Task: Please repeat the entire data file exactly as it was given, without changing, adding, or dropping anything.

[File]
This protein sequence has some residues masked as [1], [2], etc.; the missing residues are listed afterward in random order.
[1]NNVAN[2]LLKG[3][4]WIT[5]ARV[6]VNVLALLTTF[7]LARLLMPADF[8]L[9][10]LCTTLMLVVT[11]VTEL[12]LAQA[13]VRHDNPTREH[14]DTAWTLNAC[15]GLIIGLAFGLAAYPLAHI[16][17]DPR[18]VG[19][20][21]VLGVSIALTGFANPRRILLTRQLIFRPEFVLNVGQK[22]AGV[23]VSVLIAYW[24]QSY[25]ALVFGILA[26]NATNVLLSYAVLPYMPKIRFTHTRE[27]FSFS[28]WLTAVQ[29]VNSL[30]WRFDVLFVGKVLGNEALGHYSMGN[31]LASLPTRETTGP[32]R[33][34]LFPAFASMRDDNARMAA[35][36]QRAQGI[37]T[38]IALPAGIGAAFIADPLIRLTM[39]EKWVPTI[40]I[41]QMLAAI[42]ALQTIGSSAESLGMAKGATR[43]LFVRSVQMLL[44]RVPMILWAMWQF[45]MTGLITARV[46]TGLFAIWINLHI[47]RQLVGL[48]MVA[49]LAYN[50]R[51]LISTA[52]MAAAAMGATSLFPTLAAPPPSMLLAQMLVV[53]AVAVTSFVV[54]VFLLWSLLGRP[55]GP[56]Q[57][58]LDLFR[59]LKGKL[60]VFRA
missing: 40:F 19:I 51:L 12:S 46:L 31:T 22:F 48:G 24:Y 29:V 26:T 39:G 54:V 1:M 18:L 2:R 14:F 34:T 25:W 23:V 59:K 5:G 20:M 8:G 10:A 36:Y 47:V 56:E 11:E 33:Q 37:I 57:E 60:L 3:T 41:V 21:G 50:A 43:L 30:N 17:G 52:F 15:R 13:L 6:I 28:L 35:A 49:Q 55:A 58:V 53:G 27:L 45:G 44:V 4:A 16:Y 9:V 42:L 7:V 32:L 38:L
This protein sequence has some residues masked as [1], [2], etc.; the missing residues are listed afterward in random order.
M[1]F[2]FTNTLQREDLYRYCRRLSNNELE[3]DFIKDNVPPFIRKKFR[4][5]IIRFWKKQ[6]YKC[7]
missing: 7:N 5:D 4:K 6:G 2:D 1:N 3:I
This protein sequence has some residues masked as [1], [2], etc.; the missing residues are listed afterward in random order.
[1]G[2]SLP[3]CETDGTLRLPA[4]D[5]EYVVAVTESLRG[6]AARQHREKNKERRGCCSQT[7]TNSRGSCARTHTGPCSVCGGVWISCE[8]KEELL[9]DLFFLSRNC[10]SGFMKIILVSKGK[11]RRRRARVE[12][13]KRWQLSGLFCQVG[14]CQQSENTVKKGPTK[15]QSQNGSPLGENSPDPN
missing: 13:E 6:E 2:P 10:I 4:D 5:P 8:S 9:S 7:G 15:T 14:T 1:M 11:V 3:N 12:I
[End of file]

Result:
This protein sequence has some residues masked as [1], [2], etc.; the missing residues are listed afterward in random order.
[1]NNVAN[2]LLKG[3][4]WIT[5]ARV[6]VNVLALLTTF[7]LARLLMPADF[8]L[9][10]LCTTLMLVVT[11]VTEL[12]LAQA[13]VRHDNPTREH[14]DTAWTLNAC[15]GLIIGLAFGLAAYPLAHI[16][17]DPR[18]VG[19][20][21]VLGVSIALTGFANPRRILLTRQLIFRPEFVLNVGQK[22]AGV[23]VSVLIAYW[24]QSY[25]ALVFGILA[26]NATNVLLSYAVLPYMPKIRFTHTRE[27]FSFS[28]WLTAVQ[29]VNSL[30]WRFDVLFVGKVLGNEALGHYSMGN[31]LASLPTRETTGP[32]R[33][34]LFPAFASMRDDNARMAA[35][36]QRAQGI[37]T[38]IALPAGIGAAFIADPLIRLTM[39]EKWVPTI[40]I[41]QMLAAI[42]ALQTIGSSAESLGMAKGATR[43]LFVRSVQMLL[44]RVPMILWAMWQF[45]MTGLITARV[46]TGLFAIWINLHI[47]RQLVGL[48]MVA[49]LAYN[50]R[51]LISTA[52]MAAAAMGATSLFPTLAAPPPSMLLAQMLVV[53]AVAVTSFVV[54]VFLLWSLLGRP[55]GP[56]Q[57][58]LDLFR[59]LKGKL[60]VFRA
missing: 40:F 19:I 51:L 12:S 46:L 31:T 22:F 48:G 24:Y 29:V 26:T 39:G 54:V 1:M 18:L 2:R 14:F 34:T 25:W 23:V 59:K 5:G 20:M 8:G 10:A 36:Y 47:V 56:E 11:E 33:Q 37:I 57:E 60:L 3:T 41:V 21:G 50:A 43:L 30:N 17:G 52:F 15:R 13:L 6:I 28:L 35:A 49:Q 55:A 58:V 53:G 27:L 45:G 44:V 4:A 16:Y 9:V 42:L 7:V 32:L 38:L
This protein sequence has some residues masked as [1], [2], etc.; the missing residues are listed afterward in random order.
M[1]F[2]FTNTLQREDLYRYCRRLSNNELE[3]DFIKDNVPPFIRKKFR[4][5]IIRFWKKQ[6]YKC[7]
missing: 7:N 5:D 4:K 6:G 2:D 1:N 3:I
This protein sequence has some residues masked as [1], [2], etc.; the missing residues are listed afterward in random order.
[1]G[2]SLP[3]CETDGTLRLPA[4]D[5]EYVVAVTESLRG[6]AARQHREKNKERRGCCSQT[7]TNSRGSCARTHTGPCSVCGGVWISCE[8]KEELL[9]DLFFLSRNC[10]SGFMKIILVSKGK[11]RRRRARVE[12][13]KRWQLSGLFCQVG[14]CQQSENTVKKGPTK[15]QSQNGSPLGENSPDPN
missing: 13:E 6:E 2:P 10:I 4:D 5:P 8:S 9:S 7:G 15:T 14:T 1:M 11:V 3:N 12:I